Thanks to Disney+, I recently rewatched The Hunchback of Notre Dame. This is a weird segue but buckle up we’re going for it. Despite the fact that I didn’t feel emotional when I saw it burned in real life in 2019, for some reason I did watching it burn in the cartoon, because in the fake world of The Hunchback I could visualize the context of everything the cathedral has witnessed over nine centuries. Also probably because that movie is emotional and what with the attempted genocide of the Gypsies probably laid a foundation for me to be obsessed with social justice and bring you this blog today. Ok but the point is there are buildings and objects on this earth that have witnessed centuries of human history! And you can touch them!
Having access to see and explore objects and art created by humans generations before us connects us to something bigger than ourselves. Being surrounded by human expression pulls us out of that “crisis mode” and allows us to think and dream about what’s possible. Museums, at their best, are places where people who care deeply about human history use the best available resources to preserve and care for objects that reflect the enormous spectrum of human experience. Sometimes that experience is relatable. Sometimes it makes you want to drop to your knees in gratitude that you didn’t live to see that time.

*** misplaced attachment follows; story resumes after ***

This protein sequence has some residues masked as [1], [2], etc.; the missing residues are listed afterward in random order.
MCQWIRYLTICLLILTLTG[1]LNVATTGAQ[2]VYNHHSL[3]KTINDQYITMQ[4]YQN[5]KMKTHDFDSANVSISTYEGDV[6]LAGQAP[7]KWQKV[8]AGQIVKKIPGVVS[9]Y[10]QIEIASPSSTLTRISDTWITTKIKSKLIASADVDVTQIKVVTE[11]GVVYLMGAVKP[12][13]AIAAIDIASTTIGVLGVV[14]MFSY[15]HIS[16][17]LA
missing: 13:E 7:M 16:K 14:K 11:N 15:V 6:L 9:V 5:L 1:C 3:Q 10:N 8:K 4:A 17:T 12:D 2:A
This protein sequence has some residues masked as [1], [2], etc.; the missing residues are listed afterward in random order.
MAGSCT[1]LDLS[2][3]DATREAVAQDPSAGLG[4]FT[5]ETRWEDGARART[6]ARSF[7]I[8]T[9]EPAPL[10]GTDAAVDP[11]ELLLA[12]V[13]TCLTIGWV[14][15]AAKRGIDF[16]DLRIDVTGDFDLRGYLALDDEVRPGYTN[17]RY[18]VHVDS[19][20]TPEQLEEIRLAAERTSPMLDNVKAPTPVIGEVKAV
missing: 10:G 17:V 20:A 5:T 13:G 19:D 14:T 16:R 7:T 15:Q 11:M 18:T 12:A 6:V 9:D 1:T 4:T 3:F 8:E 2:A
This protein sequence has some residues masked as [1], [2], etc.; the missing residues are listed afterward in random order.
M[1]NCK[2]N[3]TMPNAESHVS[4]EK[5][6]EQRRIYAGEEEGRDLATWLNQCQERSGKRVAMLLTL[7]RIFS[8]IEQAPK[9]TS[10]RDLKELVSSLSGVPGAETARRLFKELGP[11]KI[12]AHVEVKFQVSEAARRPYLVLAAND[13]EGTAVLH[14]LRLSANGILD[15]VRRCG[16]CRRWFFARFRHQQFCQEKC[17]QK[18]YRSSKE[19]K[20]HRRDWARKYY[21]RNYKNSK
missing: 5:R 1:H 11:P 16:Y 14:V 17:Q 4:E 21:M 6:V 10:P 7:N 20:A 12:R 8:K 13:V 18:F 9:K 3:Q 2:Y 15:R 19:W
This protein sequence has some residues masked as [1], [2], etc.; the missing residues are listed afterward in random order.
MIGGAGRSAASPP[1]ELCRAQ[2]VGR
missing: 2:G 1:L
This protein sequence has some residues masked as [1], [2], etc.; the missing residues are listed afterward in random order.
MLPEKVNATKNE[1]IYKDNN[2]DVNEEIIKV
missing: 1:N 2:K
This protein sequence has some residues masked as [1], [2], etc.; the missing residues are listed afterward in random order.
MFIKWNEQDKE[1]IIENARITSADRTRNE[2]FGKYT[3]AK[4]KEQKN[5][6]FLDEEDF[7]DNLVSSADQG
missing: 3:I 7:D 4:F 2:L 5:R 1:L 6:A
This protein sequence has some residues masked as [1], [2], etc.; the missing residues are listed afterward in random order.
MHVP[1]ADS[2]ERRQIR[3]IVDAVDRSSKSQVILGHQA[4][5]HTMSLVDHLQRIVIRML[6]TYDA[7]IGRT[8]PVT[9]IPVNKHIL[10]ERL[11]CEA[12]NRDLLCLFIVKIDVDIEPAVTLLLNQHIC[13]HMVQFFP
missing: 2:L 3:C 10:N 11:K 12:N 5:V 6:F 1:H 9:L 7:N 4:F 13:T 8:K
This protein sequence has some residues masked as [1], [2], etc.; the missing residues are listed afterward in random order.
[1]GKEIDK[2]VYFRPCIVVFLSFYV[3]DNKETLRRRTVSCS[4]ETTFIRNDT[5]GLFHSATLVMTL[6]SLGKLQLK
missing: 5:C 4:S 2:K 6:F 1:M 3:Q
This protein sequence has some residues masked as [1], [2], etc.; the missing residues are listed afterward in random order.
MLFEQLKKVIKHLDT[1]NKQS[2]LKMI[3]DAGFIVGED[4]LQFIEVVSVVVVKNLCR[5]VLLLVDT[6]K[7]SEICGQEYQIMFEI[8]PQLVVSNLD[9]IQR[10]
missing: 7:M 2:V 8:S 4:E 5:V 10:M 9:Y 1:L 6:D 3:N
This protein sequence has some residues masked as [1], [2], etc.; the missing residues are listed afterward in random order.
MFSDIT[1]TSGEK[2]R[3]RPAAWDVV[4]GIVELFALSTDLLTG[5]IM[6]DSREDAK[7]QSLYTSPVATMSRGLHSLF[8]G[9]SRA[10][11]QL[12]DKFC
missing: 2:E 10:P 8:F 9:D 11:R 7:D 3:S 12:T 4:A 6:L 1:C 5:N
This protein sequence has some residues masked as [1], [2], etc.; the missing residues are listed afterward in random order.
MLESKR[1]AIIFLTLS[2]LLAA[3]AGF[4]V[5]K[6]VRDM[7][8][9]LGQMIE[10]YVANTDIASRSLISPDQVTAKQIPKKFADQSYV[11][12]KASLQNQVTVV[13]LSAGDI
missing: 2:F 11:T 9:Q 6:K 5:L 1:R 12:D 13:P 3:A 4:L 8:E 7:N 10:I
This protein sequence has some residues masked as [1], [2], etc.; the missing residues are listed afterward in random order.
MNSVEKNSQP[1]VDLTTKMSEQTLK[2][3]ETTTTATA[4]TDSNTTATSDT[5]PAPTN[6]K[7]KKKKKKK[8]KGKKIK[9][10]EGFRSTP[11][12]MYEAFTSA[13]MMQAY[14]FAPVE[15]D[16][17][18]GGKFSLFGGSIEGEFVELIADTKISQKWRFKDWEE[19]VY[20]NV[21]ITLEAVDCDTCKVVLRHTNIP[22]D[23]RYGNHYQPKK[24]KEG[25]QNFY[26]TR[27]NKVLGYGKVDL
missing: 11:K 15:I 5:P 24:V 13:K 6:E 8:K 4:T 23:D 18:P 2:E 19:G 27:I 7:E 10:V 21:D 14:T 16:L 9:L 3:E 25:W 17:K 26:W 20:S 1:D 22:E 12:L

Even as a museum educator and community engagement professional, I’ve had a hard time wrapping my own head around the idea of a “museum as community center,” because those conversations often have revolved around the idea of filling roles that people in our communities really need, like food banks, or health clinics. But what if instead we expand our definition of what is needed? What if the museum is not simply a repository of objects or a place to learn about art or history, but a community center for human creativity where folks can discover themselves and their place within humanity? Whether it’s stepping inside of a cathedral built in the 1100’s, lingering over a perfectly preserved piece of pottery, or delighting in the forms of a contemporary painting, enjoying the creative expression of another human can satisfy the social portion of our needs even when we feel lonely and lost. It can connect us to others but also – to ourselves. It can remind us that we maybe aren’t living out our years just to pay bills and clean dust off our tchotchkes.